Publications Database

Welcome to the new Schulich Peer-Reviewed Publication Database!

The database is currently in beta-testing and will be updated with more features as time goes on. In the meantime, stakeholders are free to explore our faculty’s numerous works. The left-hand panel affords the ability to search by the following:

  • Faculty Member’s Name;
  • Area of Expertise;
  • Whether the Publication is Open-Access (free for public download);
  • Journal Name; and
  • Date Range.

At present, the database covers publications from 2012 to 2020, but will extend further back in the future. In addition to listing publications, the database includes two types of impact metrics: Altmetrics and Plum. The database will be updated annually with most recent publications from our faculty.

If you have any questions or input, please don’t hesitate to get in touch.


Search Results

Li, W. and Tan, J. (2018). "Dancing with Wolves: How Disadvantaged Firms Fare in Asymmetric Alliances in China", Journal of Asia-Pacific Business, 19(3), 140-165.

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Abstract This study examines how dependence asymmetry and joint dependence affect the performance of less-powerful organizations in alliances in China’s emerging market. Based on a sample of 1,127 strategic alliances between Chinese publicly listed firms, the authors found that, unlike the conventional wisdom that the dependence-advantageous firms are typically the winners in western economies, the dependence-disadvantageous firms actually benefit from asymmetric alliances in China’s sociocultural and business environment. This positive impact is further channeled by high joint dependence. In addition, partnering with firms in unrelated business areas is beneficial for the disadvantaged organizations. This research extends the interdependence mechanisms to a different sociocultural context and contributes to the literature by examining it as a condition for value creation versus value appropriation

Convery, S., Gregor, K., Mahoney, L. and Thorne, L. (2017). "A Comparison of Canadian and U.S. CSR Strategic Alliances, CSR Reporting, and CSR Performance: Insights into Implicit–Explicit CSR", Journal of Business Ethics, 143(1), 85-98.

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Abstract We considered the question of how corporate social responsibility (CSR) differs between Canada and the U.S. Prior research has identified that national institutional differences exist between the two countries [Freeman and Hasnaoui, J Business Ethics 100(3):419–443, 2011], which may be associated with variations in their respective CSR practices. Matten and Moon [Acad Manag Rev 33(2):404–424, 2008] suggested that cross-national differences in firms’ CSR are depicted by an implicit–explicit conceptual framework: explicit CSR practices are deliberate and more strategic than implicit CSR practices. We compared Canada and U.S. CSR and examined how CSR strategic alliances, CSR reporting, and CSR performance in the two countries correspond to implicit versus explicit CSR practices, which we link to stakeholder and signaling perspectives. We relied upon a new database, the Sustainalytics Global Platform (SGP), and we found a positive association exists between CSR strategic alliances and the number of years that firms have issued standalone CSR reports in both countries. Moreover, we found that CSR scores mediated this association in the U.S., as U.S. firms with high CSR scores typically engage in more CSR strategic alliances. In Canada, we did not find this mediating effect. Our findings suggest that U.S. firms engage in signaling activities that are more strategic and explicit than their Canadian counterparts. This paper closes with implications for practice and theory.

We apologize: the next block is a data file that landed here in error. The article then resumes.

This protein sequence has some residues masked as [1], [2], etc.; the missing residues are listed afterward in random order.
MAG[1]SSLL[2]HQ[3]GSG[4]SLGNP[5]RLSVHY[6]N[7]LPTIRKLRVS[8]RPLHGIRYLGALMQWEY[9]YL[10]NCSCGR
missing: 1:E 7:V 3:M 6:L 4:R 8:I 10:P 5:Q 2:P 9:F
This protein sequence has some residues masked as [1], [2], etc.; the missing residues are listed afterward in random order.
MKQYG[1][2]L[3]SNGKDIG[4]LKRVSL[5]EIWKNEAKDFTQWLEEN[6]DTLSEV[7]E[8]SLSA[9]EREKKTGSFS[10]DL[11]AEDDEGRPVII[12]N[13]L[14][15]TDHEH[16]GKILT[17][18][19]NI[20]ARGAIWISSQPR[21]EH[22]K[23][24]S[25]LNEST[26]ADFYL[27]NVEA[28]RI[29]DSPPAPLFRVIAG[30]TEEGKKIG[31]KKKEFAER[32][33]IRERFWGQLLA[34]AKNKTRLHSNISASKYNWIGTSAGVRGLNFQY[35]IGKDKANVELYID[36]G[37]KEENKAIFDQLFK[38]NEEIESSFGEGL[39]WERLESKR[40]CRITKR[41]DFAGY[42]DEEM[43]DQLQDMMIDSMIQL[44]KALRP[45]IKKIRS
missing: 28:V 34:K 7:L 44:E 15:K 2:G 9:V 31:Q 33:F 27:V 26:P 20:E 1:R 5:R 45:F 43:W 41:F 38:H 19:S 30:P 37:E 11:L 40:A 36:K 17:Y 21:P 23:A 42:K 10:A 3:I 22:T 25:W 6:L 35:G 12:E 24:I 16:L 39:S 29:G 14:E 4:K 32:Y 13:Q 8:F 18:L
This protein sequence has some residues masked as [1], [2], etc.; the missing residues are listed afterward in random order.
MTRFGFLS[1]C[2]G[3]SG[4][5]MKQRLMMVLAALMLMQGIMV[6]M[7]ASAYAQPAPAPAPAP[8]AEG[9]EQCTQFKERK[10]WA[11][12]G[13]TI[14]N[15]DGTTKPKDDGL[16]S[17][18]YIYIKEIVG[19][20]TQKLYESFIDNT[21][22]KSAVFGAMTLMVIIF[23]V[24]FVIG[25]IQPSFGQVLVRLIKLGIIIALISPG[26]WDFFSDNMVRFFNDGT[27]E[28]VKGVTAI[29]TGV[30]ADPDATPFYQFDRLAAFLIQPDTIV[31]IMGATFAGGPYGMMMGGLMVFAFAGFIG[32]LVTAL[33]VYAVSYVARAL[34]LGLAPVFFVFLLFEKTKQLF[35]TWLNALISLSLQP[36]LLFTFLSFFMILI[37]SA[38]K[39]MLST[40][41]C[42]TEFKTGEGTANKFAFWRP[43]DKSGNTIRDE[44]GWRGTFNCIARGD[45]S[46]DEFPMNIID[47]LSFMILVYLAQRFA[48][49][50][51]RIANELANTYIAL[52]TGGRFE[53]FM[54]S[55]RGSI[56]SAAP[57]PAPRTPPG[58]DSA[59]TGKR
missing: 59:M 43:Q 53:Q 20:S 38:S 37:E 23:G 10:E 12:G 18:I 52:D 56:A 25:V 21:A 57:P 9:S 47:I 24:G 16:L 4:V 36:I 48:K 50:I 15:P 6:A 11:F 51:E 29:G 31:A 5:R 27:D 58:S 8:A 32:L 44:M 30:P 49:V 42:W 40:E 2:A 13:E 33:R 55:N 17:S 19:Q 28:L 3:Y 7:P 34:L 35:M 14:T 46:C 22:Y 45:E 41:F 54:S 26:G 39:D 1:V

Li, W. and Tan, J. (2013). "Dancing with Wolves: The Mechanisms of Dependence Asymmetry in Asymmetric Alliances", Academy of Management Proceedings.

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Abstract When do less-powerful firms interact with more-powerful firms in alliances? This article examines the effects of the mechanisms of dependence asymmetry on the performance of less-powerful firms in asymmetric strategic alliances. The current literature provides different logics and theoretical bases to explain the effects of dependence asymmetry; however, these explanations are primarily from the perspective of value appropriation. We discuss the effects by incorporating both value appropriation and value creation and include the alliance portfolio and business relatedness as contingencies to explain how to dance with wolves. Testing our hypotheses on a sample of strategic alliances between Chinese publicly-listed firms from 2002 to 2007 we find that dependence-disadvantaged firms actually benefitted from asymmetric alliances, especially when there was less relative dependence or when their businesses were unrelated to those of their alliance partners.